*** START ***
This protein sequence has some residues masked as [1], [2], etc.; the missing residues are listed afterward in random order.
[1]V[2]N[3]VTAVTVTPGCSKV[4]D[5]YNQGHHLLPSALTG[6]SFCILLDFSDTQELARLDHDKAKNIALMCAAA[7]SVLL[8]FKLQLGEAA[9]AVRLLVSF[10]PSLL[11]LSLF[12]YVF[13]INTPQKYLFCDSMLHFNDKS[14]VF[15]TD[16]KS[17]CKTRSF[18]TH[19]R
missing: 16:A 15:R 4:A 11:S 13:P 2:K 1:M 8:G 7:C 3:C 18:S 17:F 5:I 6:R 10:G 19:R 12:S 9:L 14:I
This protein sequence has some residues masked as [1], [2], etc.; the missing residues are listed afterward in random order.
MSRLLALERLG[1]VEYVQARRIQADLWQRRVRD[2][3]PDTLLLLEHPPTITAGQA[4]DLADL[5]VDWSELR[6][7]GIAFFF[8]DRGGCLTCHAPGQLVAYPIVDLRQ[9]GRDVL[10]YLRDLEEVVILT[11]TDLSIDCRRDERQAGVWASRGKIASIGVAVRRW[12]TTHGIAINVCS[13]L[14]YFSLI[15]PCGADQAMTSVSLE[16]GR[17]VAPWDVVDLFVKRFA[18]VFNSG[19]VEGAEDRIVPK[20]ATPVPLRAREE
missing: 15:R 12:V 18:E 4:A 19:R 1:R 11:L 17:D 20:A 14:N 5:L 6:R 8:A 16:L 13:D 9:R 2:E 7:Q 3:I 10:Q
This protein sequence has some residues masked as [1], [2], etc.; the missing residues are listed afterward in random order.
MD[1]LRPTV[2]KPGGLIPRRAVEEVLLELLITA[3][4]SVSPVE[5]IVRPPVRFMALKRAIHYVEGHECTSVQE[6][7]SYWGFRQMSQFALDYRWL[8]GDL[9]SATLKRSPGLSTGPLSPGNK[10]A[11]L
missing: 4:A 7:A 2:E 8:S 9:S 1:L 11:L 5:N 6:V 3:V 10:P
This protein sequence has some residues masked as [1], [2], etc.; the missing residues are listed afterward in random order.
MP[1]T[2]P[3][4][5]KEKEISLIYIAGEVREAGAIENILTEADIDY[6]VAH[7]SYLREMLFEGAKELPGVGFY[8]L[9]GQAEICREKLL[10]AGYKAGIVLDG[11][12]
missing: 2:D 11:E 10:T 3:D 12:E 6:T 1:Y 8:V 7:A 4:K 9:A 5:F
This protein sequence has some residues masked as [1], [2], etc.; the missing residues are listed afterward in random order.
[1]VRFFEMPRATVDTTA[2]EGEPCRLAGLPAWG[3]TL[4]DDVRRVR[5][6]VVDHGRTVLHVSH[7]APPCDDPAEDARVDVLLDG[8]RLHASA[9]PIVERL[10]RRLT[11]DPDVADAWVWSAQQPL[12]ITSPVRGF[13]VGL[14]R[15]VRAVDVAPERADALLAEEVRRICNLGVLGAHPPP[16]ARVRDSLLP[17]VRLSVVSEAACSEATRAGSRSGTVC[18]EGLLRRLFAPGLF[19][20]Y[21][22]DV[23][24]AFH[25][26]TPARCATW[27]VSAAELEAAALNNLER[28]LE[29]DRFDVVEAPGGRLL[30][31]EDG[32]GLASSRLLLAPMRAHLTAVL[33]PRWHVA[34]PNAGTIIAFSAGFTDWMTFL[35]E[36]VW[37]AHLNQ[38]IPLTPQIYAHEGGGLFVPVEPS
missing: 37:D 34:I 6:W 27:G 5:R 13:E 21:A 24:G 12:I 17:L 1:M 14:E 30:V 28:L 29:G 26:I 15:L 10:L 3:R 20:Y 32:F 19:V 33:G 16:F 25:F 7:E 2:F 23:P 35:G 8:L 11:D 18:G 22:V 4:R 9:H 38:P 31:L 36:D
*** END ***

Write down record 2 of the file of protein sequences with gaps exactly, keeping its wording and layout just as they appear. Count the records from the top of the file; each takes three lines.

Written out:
This protein sequence has some residues masked as [1], [2], etc.; the missing residues are listed afterward in random order.
MSRLLALERLG[1]VEYVQARRIQADLWQRRVRD[2][3]PDTLLLLEHPPTITAGQA[4]DLADL[5]VDWSELR[6][7]GIAFFF[8]DRGGCLTCHAPGQLVAYPIVDLRQ[9]GRDVL[10]YLRDLEEVVILT[11]TDLSIDCRRDERQAGVWASRGKIASIGVAVRRW[12]TTHGIAINVCS[13]L[14]YFSLI[15]PCGADQAMTSVSLE[16]GR[17]VAPWDVVDLFVKRFA[18]VFNSG[19]VEGAEDRIVPK[20]ATPVPLRAREE
missing: 15:R 12:V 18:E 4:A 19:R 1:R 11:L 17:D 20:A 14:N 5:L 6:R 8:A 16:L 13:D 9:R 2:E 7:Q 3:I 10:Q